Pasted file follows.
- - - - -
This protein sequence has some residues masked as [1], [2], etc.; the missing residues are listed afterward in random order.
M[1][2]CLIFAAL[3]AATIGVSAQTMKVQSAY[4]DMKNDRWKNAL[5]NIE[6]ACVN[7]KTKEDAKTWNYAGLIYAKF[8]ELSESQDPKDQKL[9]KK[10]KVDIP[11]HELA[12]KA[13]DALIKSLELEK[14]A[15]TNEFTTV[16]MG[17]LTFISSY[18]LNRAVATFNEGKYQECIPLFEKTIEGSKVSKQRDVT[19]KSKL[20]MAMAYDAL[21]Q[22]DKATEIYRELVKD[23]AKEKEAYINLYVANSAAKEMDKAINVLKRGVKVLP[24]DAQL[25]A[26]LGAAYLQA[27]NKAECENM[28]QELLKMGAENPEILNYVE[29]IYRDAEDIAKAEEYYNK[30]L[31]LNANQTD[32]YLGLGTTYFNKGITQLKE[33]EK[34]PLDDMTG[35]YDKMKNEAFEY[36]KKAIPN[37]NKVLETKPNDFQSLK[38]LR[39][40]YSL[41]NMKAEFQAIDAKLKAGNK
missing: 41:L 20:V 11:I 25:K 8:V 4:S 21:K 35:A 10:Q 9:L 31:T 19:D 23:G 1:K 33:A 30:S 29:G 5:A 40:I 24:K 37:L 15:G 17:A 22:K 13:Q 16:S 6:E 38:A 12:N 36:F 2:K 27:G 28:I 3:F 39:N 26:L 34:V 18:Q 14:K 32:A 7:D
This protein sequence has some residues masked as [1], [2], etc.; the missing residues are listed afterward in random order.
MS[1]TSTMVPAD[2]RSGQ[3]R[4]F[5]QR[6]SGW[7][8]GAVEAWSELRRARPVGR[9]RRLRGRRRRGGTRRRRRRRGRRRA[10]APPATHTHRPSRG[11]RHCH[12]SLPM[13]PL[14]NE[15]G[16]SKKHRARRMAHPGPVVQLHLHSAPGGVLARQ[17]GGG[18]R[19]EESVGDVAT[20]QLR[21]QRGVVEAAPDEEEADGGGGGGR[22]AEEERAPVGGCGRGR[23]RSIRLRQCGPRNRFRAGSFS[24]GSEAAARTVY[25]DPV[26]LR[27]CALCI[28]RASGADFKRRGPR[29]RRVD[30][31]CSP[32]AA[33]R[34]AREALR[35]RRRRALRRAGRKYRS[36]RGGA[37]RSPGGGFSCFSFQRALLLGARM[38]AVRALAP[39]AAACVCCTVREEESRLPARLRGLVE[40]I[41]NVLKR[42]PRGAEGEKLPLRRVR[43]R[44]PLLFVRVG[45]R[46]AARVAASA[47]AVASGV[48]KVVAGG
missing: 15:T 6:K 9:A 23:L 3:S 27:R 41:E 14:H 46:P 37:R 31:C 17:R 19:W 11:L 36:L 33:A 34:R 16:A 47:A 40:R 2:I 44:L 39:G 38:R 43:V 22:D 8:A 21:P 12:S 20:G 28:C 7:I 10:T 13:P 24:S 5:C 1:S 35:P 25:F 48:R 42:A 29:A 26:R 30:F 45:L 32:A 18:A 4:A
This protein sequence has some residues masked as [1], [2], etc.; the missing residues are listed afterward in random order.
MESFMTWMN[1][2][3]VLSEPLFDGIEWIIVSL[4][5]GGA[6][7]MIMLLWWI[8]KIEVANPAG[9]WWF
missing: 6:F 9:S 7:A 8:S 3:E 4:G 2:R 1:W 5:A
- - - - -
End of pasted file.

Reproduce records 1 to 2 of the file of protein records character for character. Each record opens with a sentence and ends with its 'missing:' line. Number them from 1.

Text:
This protein sequence has some residues masked as [1], [2], etc.; the missing residues are listed afterward in random order.
M[1][2]CLIFAAL[3]AATIGVSAQTMKVQSAY[4]DMKNDRWKNAL[5]NIE[6]ACVN[7]KTKEDAKTWNYAGLIYAKF[8]ELSESQDPKDQKL[9]KK[10]KVDIP[11]HELA[12]KA[13]DALIKSLELEK[14]A[15]TNEFTTV[16]MG[17]LTFISSY[18]LNRAVATFNEGKYQECIPLFEKTIEGSKVSKQRDVT[19]KSKL[20]MAMAYDAL[21]Q[22]DKATEIYRELVKD[23]AKEKEAYINLYVANSAAKEMDKAINVLKRGVKVLP[24]DAQL[25]A[26]LGAAYLQA[27]NKAECENM[28]QELLKMGAENPEILNYVE[29]IYRDAEDIAKAEEYYNK[30]L[31]LNANQTD[32]YLGLGTTYFNKGITQLKE[33]EK[34]PLDDMTG[35]YDKMKNEAFEY[36]KKAIPN[37]NKVLETKPNDFQSLK[38]LR[39][40]YSL[41]NMKAEFQAIDAKLKAGNK
missing: 41:L 20:V 11:I 25:K 8:V 4:S 21:K 35:A 10:Q 9:L 31:T 19:D 23:G 1:K 33:A 30:S 29:G 5:A 40:I 24:K 37:L 15:G 17:A 22:K 13:Q 16:S 6:E 38:A 12:N 36:F 2:K 27:G 28:I 3:F 39:N 26:L 34:V 18:Q 14:K 32:A 7:D
This protein sequence has some residues masked as [1], [2], etc.; the missing residues are listed afterward in random order.
MS[1]TSTMVPAD[2]RSGQ[3]R[4]F[5]QR[6]SGW[7][8]GAVEAWSELRRARPVGR[9]RRLRGRRRRGGTRRRRRRRGRRRA[10]APPATHTHRPSRG[11]RHCH[12]SLPM[13]PL[14]NE[15]G[16]SKKHRARRMAHPGPVVQLHLHSAPGGVLARQ[17]GGG[18]R[19]EESVGDVAT[20]QLR[21]QRGVVEAAPDEEEADGGGGGGR[22]AEEERAPVGGCGRGR[23]RSIRLRQCGPRNRFRAGSFS[24]GSEAAARTVY[25]DPV[26]LR[27]CALCI[28]RASGADFKRRGPR[29]RRVD[30][31]CSP[32]AA[33]R[34]AREALR[35]RRRRALRRAGRKYRS[36]RGGA[37]RSPGGGFSCFSFQRALLLGARM[38]AVRALAP[39]AAACVCCTVREEESRLPARLRGLVE[40]I[41]NVLKR[42]PRGAEGEKLPLRRVR[43]R[44]PLLFVRVG[45]R[46]AARVAASA[47]AVASGV[48]KVVAGG
missing: 15:T 6:K 9:A 23:L 3:S 27:R 41:E 14:H 46:P 37:R 31:C 17:R 19:W 11:L 36:L 33:A 34:R 16:A 47:A 40:R 2:I 44:L 39:G 38:R 43:V 22:D 8:A 21:P 12:S 20:G 28:C 7:I 10:T 13:P 24:S 5:C 1:S 35:P 25:F 48:R 42:A 29:A 26:R 30:F 45:L 32:A 18:A 4:A